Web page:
Mumbai fell 79 runs short for a first innings advantage with only Ashok Mankad (84) coming close to a century. In the company of skipper Wadekar, Mankad got Mumbai back on track, ending Day Two on 170-2.

Earlier that day, Prasanna disturbed Gavaskar’s furniture with a ball he hasn’t forgotten. He told cricket writer Vedam Jaishankar in Casting a Spell—The Story of Karnataka Cricket: “You press write about Shane Warne’s magic ball that got rid of Mike Gatting. Well, this was mine. I tossed the ball and made it break away (a la doosra). Gavaskar, Mr Technique personified, stretched forward to play for the off spin. The ball pitched on a length, broke away, eluded his defensive bat and smashed into his off stump. Gavaskar hung on for a while in disbelief, applauded the ball and went away. Yes, it was my dream ball. I guess Ajit [non-striker] was so shocked that he ran himself out after that.” Wadekar was run out for 62 by R Sudhakar Rao; the dismissal ending the 127-run stand between Wadekar and Mankad.

Journalist Dwarkanath Sanzgiri, who was close to Wadekar, told me on Wednesday that the late India captain had a premonition that Mumbai would not be champions in 1973-74. The worst was to come for Wadekar after Karnataka beat his team by virtue of a first innings lead. Later that year, he captained an India team which lost 0-3 to England. And he played only one Ranji Trophy game after that semi-final— against Saurashtra the following season.

The game in Bangalore ended with Mumbai scoring 84 for no wicket after Prasanna declared his second innings at 279-8 with off-spinner Milind Rege accounting for Vishwanath (42) and K Lakshman (5) while Patel (63) was dismissed by Tandon. In the final at Jaipur, Karnataka prevailed by 185 runs in a low-scoring game at the Sawai Mansingh Stadium. Skipper Prasanna and Chandrasekhar tormented the Rajasthan batsmen through their turn and guile with only captain Hanumant Singh coming good with a classy 83 in the first innings and Parthasarathy Sharma’s 51 in the second. Vijayakumar, B Vijayakrishna, AV Jayaprakash and Syed Kirmani were the batting heroes for the victors at Jaipur.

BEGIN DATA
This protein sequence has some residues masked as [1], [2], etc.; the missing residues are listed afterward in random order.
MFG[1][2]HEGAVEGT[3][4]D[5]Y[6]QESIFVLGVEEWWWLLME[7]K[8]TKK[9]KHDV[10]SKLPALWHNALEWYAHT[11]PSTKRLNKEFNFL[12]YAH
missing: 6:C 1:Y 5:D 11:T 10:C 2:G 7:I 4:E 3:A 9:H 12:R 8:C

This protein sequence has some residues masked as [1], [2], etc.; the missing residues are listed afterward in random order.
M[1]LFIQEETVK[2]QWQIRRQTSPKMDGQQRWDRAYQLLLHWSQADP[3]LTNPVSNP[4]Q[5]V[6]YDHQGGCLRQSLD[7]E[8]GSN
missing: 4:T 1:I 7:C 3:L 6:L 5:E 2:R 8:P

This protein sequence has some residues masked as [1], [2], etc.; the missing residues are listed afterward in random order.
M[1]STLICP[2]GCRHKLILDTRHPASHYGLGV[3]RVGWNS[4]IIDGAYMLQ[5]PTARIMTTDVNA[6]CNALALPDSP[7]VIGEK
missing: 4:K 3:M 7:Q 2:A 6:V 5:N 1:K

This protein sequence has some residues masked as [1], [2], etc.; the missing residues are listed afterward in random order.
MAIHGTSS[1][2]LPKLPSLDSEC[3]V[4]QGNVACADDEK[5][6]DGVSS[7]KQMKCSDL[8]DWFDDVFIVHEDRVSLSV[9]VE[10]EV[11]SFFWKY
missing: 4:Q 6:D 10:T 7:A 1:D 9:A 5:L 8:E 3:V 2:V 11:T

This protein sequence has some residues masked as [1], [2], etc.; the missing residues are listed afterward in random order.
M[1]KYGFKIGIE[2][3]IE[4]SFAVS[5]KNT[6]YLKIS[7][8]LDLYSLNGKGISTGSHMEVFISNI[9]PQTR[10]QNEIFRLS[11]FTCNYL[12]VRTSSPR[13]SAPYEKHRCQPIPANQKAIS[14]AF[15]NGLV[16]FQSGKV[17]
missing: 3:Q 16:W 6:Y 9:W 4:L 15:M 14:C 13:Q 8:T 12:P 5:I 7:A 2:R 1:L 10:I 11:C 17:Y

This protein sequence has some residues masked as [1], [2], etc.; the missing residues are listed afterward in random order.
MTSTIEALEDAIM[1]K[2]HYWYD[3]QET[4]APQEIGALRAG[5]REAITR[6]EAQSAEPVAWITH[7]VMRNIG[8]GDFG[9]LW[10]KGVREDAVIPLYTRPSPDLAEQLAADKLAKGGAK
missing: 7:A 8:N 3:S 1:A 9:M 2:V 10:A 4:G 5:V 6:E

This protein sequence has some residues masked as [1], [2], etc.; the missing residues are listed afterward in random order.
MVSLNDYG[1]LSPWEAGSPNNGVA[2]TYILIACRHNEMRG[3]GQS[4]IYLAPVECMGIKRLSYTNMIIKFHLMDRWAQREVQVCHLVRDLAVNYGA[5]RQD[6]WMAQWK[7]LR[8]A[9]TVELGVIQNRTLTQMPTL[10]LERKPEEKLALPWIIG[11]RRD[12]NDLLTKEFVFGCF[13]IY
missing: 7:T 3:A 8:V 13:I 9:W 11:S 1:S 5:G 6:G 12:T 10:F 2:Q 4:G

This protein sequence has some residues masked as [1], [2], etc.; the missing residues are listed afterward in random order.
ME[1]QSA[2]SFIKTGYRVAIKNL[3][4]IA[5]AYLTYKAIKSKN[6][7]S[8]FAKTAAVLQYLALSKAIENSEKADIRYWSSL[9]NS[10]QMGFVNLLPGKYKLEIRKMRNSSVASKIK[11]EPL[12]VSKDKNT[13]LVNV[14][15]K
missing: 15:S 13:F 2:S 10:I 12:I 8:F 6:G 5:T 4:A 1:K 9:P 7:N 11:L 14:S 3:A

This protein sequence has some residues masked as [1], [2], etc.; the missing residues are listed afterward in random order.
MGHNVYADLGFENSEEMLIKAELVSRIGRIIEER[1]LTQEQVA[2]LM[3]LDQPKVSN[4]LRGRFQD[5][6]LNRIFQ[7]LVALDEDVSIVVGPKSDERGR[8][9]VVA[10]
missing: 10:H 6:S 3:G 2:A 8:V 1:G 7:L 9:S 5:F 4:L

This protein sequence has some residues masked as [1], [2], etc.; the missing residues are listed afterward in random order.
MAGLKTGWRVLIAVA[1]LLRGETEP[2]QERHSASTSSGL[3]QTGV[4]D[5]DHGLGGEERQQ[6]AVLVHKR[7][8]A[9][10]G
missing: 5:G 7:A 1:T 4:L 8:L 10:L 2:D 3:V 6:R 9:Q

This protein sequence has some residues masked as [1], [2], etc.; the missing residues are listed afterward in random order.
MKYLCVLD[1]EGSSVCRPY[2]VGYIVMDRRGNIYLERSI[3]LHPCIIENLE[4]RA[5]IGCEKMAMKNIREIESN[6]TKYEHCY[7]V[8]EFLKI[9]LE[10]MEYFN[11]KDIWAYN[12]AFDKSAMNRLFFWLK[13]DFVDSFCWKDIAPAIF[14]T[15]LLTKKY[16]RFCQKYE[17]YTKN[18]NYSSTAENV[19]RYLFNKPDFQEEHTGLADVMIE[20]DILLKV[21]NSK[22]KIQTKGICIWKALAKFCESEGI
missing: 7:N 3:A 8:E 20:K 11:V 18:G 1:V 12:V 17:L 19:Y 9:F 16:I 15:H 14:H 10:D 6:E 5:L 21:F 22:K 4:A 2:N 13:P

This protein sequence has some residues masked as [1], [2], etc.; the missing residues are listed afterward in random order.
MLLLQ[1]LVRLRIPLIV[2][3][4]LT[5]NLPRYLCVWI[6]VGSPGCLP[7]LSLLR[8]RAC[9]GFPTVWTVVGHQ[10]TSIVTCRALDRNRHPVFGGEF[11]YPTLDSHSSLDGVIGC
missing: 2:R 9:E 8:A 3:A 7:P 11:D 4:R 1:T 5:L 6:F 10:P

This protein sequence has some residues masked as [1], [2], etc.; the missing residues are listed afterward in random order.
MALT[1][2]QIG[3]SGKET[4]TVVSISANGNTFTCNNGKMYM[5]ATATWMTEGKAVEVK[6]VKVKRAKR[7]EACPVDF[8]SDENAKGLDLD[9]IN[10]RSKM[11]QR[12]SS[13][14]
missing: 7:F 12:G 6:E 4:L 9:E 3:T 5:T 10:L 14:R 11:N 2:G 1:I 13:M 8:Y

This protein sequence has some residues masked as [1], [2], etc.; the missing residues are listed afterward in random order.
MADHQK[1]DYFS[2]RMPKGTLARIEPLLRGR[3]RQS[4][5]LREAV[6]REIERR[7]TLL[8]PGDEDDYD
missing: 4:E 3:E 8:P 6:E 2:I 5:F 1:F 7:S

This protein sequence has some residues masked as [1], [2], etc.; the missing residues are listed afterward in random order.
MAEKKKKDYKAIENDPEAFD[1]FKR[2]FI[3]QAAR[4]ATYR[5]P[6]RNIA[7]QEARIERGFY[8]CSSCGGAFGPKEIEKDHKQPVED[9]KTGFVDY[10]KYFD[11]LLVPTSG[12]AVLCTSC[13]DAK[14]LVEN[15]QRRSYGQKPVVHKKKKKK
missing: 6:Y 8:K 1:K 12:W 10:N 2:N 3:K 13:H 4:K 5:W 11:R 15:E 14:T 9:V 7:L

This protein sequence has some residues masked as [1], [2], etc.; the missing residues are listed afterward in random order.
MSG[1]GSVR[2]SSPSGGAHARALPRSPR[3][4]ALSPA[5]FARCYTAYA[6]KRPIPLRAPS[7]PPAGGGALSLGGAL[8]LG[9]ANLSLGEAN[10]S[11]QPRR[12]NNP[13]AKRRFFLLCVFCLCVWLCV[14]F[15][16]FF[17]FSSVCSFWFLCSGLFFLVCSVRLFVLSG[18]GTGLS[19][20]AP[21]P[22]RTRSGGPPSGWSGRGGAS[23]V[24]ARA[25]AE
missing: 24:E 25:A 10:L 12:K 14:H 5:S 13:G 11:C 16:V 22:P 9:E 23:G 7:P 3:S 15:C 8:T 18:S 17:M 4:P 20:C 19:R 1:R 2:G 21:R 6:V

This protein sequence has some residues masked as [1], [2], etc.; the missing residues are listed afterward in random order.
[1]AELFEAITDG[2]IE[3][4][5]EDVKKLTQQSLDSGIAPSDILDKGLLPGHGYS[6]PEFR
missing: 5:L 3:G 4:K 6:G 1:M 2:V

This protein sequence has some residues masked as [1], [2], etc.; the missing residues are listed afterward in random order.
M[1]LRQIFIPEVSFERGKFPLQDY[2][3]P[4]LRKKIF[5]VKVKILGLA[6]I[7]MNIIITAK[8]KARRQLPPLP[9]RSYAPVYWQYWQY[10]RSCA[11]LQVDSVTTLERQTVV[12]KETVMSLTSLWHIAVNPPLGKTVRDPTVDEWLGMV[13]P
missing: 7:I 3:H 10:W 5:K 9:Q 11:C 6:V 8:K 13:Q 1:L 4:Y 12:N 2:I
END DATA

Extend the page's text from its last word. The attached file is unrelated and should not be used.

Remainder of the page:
Mumbai, under new captain Ashok Mankad, stormed back to win the title the following season by beating their 1973-74 semi-final opponents at the Wankhede Stadium, by seven wickets. They also won in 1975-76 and 1976-77 while Karnataka under Prasanna claimed their second Ranji title in 1977-78.

Though Karnataka exited this season’s Ranji Trophy after their loss to Vidarbha in the quarter-final, the golden jubilee year of their first triumph can be made extra special if the Royal Challengers Bengaluru men emulate their women counterparts to win this year’s edition of the Indian Premier League. One maiden triumph (1973-74) deserves another two, I guess.

mid-day’s group sports editor Clayton Murzello is a purist with an open stance. He tweets @ClaytonMurzello